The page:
Pilot project to protect rare Pilbara vegetation

Rare and unique sand dune habitats are receiving a lifeline through a pilot project managed by Greening Australia for the WA Government’s Pilbara Environmental Offsets Fund.

The Priority Ecological Community fencing project will aim to protect natural dune vegetation on BHP’s Marillana Station, in the Fortescue River Valley. The project will cover up to 3,500 hectares and involve, among other activities, installing a whopping 50 kilometres of fencing.

The project will be managed by Greening Australia, in partnership with the Karlka Nyiyaparli Aboriginal Corporation, BHP and the Department of Biodiversity, Conservation and Attractions. Funding for the project is from the Department of Water and Environmental Regulation.

Environment Minister Stephen Dawson said:

“This pilot project as part of the Pilbara Environmental Offsets Fund is an important step towards strategic protection and recovery of the region’s incredible biodiversity on a scale that was not possible under the previous offsets system.

“The Pilbara region will continue to play a vital role for Western Australia’s economy, and this fund will take a more strategic approach to balance responsible development with protecting environmental values.”

Greening Australia Science and Planning Manager, Blair Parsons, said:

“This project represents the first on-ground example of the Pilbara Environmental Offsets Fund in action. Through this project, Greening Australia and its partners will demonstrate a new and collaborative model of offset delivery for environmental gain in the Pilbara.”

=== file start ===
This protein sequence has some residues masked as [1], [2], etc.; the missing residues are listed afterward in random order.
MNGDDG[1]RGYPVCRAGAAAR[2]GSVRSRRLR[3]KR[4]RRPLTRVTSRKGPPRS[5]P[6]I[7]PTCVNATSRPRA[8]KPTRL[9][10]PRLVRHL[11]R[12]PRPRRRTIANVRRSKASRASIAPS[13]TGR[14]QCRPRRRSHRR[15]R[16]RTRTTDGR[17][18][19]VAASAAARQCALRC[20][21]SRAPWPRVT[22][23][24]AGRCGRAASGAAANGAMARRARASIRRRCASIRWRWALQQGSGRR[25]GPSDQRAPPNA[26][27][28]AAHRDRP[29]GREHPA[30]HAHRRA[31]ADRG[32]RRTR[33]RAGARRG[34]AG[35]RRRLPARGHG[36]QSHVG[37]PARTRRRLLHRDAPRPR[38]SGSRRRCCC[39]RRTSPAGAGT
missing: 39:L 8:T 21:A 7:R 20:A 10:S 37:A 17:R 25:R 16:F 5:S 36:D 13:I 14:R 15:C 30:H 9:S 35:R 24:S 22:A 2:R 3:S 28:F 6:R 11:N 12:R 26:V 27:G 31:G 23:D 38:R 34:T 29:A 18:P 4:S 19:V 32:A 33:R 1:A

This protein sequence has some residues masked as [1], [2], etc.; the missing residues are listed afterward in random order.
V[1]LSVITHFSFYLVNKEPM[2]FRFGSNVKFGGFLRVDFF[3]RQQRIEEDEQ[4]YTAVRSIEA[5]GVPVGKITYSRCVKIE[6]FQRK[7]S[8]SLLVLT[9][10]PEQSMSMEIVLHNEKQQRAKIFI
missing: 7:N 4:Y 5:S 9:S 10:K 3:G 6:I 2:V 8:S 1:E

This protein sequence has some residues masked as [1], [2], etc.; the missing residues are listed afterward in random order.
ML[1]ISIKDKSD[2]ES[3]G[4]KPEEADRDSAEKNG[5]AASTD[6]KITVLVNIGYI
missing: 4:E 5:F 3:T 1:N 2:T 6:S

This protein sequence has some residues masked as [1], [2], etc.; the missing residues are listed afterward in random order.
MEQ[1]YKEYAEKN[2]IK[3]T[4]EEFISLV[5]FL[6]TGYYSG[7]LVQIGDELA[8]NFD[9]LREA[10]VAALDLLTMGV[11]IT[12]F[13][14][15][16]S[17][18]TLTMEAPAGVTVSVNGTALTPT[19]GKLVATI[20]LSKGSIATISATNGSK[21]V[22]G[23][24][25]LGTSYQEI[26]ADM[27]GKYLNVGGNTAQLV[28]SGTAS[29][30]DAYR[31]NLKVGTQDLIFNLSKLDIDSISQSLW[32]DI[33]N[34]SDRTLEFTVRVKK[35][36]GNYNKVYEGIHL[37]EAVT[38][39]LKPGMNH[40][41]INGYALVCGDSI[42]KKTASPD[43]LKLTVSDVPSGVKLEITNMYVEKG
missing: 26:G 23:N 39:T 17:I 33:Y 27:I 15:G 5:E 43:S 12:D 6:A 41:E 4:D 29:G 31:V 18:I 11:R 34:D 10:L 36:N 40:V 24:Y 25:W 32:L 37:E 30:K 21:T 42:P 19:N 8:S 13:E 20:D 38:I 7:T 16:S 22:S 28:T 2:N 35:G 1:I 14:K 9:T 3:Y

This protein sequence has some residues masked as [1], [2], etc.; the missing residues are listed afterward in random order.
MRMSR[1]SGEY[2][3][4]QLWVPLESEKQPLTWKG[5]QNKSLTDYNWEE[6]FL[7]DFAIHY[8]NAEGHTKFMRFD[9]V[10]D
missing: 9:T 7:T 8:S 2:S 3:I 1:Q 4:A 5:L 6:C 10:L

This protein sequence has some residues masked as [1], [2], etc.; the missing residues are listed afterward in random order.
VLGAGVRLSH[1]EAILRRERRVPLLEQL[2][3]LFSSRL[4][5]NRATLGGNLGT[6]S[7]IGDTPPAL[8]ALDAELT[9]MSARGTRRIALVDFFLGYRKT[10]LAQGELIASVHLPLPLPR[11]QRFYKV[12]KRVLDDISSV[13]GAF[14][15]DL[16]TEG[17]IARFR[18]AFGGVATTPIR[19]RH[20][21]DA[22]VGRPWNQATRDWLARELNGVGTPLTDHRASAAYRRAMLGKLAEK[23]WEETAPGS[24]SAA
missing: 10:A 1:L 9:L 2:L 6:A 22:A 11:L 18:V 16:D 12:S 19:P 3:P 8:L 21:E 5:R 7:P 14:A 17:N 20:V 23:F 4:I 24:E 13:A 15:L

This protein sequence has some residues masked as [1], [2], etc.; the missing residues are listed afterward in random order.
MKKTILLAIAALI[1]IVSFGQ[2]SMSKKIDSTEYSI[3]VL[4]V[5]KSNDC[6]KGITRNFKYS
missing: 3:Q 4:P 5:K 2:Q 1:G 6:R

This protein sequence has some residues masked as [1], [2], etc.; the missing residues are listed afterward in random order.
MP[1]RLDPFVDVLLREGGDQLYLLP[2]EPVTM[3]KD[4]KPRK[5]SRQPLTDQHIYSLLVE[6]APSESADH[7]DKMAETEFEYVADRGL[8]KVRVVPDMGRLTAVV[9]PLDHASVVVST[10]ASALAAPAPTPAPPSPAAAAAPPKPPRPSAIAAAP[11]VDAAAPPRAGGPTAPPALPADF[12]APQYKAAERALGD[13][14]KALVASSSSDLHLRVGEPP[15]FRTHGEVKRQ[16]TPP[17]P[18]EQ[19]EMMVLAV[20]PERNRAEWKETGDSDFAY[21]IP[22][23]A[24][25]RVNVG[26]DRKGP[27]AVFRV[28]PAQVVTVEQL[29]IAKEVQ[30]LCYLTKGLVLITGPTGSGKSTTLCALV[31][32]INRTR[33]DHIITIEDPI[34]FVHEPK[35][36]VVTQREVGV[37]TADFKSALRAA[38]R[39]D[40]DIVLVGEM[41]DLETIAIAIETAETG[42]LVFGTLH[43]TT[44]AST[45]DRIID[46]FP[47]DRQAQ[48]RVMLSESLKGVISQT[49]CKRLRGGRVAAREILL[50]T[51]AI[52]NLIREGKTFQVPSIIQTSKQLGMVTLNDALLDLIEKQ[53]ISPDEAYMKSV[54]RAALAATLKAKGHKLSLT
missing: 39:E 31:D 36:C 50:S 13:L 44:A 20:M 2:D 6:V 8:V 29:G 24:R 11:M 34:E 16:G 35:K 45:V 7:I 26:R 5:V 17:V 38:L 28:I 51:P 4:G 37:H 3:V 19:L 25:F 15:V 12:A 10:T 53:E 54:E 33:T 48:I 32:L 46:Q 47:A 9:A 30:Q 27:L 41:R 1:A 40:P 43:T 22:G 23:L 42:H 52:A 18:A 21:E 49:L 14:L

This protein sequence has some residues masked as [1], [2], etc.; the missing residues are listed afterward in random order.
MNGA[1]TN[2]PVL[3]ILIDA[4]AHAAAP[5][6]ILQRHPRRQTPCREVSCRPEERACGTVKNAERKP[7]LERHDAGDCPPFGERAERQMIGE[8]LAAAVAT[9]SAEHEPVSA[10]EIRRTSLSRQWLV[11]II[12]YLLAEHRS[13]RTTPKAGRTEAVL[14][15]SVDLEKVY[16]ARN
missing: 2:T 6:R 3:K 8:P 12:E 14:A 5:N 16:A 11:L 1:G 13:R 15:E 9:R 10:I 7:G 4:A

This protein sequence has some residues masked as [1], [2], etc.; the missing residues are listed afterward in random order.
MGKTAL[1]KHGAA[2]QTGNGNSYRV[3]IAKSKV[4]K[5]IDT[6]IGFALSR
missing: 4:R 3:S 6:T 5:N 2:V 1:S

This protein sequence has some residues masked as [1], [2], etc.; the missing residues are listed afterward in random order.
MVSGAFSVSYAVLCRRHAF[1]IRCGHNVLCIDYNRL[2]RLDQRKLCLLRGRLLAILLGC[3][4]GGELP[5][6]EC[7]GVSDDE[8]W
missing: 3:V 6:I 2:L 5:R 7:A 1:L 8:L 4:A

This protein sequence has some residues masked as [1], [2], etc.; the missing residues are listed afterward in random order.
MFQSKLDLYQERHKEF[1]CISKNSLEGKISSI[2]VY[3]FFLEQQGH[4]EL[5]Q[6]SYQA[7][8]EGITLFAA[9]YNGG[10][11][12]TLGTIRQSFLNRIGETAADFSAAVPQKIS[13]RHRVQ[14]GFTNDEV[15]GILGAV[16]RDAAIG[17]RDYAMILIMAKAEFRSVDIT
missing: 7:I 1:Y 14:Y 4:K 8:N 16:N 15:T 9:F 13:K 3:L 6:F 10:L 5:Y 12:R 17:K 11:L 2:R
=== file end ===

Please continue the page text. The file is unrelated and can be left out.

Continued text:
“The Sand Dune Priority Ecological Community was previously recognised as a unique and important natural asset through Greening Australia’s conservation action planning process for the Pilbara. It is fantastic to now work with the Nyiyaparli people, BHP and the State Government for its protection over the long term.”

Project activities

The project will focus on two areas of Marillana Station containing regionally rare, unique and fragile ecological communities within the region’s dune systems.

Stage one of the project is underway with more than $70,000 of funding being used for a vegetation survey, land access agreements and planning.

Once the scope of the project is confirmed and land access granted, the project will receive further funding for fence manufacturing and installation, and capacity building with Nyiyaparli people.

“An important focus for the fund is ensuring Traditional Owners play a meaningful role. This pilot project will ensure the knowledge of Traditional Owners is harnessed and that Nyiyaparli people have an ongoing role in protecting unique vegetation on country,” said Environment Minister Stephen Dawson.

It is hoped this pilot project will lead the way for other regionally significant conservation projects in the Pilbara.

The Pilbara Environmental Offsets Fund is created through environmental offset payments required by the mining and construction industry and is managed by the Department of Water and Environmental Regulation (DWER) to support environmental conservation in the Pilbara. Read the ministerial release.

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